What is Employment Law?
Employment lawsuits involve any that deal with the relationship between workers, employers, trade unions, and the government.
Overtime and Minimum Wage
- The Fair Labor Standards Act requires employers to pay their non-exempt workers one and one-half times their regular hourly rate when they work more than 40 hours in any one workweek. Whether an employee must be paid overtime depends on many factors including the amount of money that an employee makes and the type of work that they do. While many employers may think that they can simply call an employee salaried and avoid paying overtime, this is often false. The true test of whether an employee is determined by the actual duties that the employee performs. Employees who have been deprived of the overtime pay that they earned may bring lawsuits against employers who improperly withhold overtime pay. The FLSA also protects employees who complain about not receiving their overtime pay. If an employee is wrongfully terminated or harassed in retaliation for demanding overtime pay to which he or she is legally entitled, that employee may have a right to sue the employer for wrongful termination. If you would like additional information about the subject of overtime pay in Alabama, we invite you to contact an attorney and make an appointment to speak with him about your claim.
- The subject of wrongful employment termination is extremely broad and can only be briefly touched upon here. Generally speaking, Alabama law follows the "at-will" employment doctrine. Under this doctrine, an employer generally is free to terminate or demote an employee with or without just cause. However, there are numerous exceptions to this doctrine, many of which are discussed on this website. Some examples include being fired or demoted because of unlawful discrimination, or in retaliation for reporting safety complaints or illegal conduct by the employer. These exceptions permit even an "at-will" employee to bring a legal action against his or her employer for wrongful termination or demotion.
- Under federal law, it is unlawful for an employer to retaliate against an employee because he or she has exercised a legal right. This is true even if the worker is an "at-will" employee. For example, it is wrongful for an employer to retaliate against an employee who reports, or threatens to report, an employer's unlawful activity to appropriate authorities. It is also wrongful for an employer to retaliate against an employee who makes safety complaints, or protests unlawful discrimination at the work place, or files a charge of unlawful discrimination. Retaliating against an employee who demands overtime pay or other wages is another example of wrongful retaliation, and there are many others. Again, an employee who has been discharged or demoted as the result of this type of retaliation may bring a lawsuit against the employer even if the employee is an at-will employee.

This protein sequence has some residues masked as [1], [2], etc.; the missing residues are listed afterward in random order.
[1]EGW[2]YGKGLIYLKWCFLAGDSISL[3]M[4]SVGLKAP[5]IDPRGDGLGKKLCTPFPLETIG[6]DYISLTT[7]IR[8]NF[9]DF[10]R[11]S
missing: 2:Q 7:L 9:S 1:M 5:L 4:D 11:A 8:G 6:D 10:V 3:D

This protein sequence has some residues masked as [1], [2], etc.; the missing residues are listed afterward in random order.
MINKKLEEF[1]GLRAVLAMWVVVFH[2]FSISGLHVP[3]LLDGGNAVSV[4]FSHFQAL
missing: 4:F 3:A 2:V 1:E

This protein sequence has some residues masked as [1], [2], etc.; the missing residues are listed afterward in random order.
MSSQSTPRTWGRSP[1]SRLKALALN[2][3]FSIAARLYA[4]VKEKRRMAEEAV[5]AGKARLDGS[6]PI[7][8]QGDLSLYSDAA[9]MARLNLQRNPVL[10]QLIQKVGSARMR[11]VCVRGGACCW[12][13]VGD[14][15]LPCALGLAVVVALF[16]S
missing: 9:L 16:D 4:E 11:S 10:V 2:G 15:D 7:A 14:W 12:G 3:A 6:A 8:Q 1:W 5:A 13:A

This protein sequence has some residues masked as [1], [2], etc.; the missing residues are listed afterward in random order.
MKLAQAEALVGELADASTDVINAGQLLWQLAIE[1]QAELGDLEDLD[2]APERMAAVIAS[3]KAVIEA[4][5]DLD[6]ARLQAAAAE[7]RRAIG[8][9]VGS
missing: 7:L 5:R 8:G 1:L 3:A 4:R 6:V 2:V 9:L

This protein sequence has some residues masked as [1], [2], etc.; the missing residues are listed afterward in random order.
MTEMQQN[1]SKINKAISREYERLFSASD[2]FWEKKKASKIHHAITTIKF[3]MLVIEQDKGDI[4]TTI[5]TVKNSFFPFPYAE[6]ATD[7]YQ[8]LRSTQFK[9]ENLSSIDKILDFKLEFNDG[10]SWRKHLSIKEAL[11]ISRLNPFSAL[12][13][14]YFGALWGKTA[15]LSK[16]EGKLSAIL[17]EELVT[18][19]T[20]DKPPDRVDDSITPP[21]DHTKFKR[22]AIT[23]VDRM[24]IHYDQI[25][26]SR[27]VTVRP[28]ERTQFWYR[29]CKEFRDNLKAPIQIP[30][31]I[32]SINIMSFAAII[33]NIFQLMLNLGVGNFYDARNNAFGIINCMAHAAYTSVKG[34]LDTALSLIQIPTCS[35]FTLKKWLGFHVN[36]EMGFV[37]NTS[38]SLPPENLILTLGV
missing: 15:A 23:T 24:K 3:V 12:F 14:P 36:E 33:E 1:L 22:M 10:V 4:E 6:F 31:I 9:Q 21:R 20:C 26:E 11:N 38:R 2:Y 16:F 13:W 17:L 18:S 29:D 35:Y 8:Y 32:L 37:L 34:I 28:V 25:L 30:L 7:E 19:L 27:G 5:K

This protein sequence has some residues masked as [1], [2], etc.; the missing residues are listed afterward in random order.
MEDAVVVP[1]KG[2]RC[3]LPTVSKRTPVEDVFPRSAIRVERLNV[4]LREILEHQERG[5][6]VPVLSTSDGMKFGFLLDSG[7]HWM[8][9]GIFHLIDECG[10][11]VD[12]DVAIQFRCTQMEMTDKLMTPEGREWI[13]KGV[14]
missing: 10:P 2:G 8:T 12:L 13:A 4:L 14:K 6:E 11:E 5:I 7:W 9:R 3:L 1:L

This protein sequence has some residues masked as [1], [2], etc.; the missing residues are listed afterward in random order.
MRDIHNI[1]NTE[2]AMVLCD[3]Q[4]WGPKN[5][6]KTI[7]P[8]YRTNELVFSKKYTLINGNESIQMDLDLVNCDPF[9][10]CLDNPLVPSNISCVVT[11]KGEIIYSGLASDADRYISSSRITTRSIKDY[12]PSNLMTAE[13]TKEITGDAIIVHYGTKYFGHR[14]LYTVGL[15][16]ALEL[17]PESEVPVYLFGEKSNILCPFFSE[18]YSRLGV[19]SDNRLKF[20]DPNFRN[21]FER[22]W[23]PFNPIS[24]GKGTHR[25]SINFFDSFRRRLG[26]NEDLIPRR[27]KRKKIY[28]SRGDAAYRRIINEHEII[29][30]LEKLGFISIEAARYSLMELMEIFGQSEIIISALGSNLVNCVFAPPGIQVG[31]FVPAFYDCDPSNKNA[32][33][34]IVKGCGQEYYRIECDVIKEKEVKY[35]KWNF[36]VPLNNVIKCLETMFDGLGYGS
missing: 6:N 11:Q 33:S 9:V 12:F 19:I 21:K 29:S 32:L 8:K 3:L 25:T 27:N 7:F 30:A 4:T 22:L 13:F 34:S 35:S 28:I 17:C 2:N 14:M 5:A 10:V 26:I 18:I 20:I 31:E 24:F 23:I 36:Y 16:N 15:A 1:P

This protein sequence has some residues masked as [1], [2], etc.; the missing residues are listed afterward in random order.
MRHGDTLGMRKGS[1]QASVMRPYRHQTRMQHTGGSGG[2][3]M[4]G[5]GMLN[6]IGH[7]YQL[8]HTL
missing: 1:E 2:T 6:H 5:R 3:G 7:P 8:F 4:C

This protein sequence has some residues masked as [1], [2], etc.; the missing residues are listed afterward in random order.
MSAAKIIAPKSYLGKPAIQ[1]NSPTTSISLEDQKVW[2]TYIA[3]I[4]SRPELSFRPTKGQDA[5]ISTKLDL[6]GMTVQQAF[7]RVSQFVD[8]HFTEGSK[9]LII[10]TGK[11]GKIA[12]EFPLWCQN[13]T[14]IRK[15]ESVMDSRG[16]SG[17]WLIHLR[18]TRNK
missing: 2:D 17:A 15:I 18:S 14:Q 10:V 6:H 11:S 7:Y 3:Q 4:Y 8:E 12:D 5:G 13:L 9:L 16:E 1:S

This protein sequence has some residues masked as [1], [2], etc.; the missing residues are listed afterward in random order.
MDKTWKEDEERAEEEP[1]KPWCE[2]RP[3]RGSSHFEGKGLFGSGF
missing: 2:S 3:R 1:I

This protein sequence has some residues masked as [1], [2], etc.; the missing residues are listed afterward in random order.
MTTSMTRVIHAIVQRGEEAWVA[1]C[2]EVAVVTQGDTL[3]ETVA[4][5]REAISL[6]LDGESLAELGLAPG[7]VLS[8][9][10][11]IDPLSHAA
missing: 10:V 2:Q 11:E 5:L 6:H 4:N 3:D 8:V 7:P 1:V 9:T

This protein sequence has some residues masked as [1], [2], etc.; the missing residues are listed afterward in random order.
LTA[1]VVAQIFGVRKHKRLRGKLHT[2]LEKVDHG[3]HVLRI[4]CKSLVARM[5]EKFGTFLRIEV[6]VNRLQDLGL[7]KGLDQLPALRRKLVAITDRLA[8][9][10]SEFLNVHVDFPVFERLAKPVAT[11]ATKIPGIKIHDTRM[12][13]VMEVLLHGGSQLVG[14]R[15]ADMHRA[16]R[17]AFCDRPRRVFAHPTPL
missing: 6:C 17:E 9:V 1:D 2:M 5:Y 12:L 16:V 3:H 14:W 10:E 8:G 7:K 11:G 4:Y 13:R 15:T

- In some circumstances, there are federal and state laws that protect employees who "blow the whistle" on their employers who are breaking the law or committing acts of fraud. It is illegal for employers to terminate or to retaliate against these whistleblowers. To be protected as a whistleblower, employees must report the illegal and/or fraudulent activities to authorities outside of the company. (Internal complaints of sexual harassment and/or discrimination may be protected under certain retaliation laws.) As a response to such corporate scandals as Enron, in 2002, Congress passed the Sarbanes Oxley Act (SOX) protecting employees of public companies who blow the whistle by reporting illegal activities conducted by their employer.
Hostile Work Environment
No employee should have to endure a workplace that is hostile towards his or her sex, race, religion, national origin, age or disability! Often times hostile work environments are not illegal. But a hostile work environment that involves physical confrontation, racial slurs, sexual innuendo, pornography, religious slurs, or remarks that denigrate a person because of a disability may violate Federal law.
- Did you report that hostility to your employer, but the problem never stopped?
- Did you report that hostility to your employer, and have them retaliate against you by making the hostile environment worse or even terminating your employment?
If the answer to some or all of these questions is "yes" fill out our online form and one of our team members will return your call and learn more about your potential case.
- Under state and federal law, even an "at-will" employee may bring a legal action against an employer or supervisor who has sexually harassed that employee. The victim of sexual harassment can be either male or female. Under Alabama law, sexual harassment can include such things as: verbal comments, including epithets, derogatory comments or slurs; or physical conduct, including assault, impeding or blocking movement, or physical interference with normal work or movement; or visual harassment, such as derogatory posters, cartoons, or drawings; or sexual favors, including unwanted sexual advances where sexual favors are asked for in exchange for an employment benefit. "Harassment" because of sex includes sexual harassment, gender harassment and harassment based on pregnancy, childbirth or related medical conditions. In addition to monetary damages, an employee who has been the victim of sexual harassment may also recover reimbursement for attorney fees.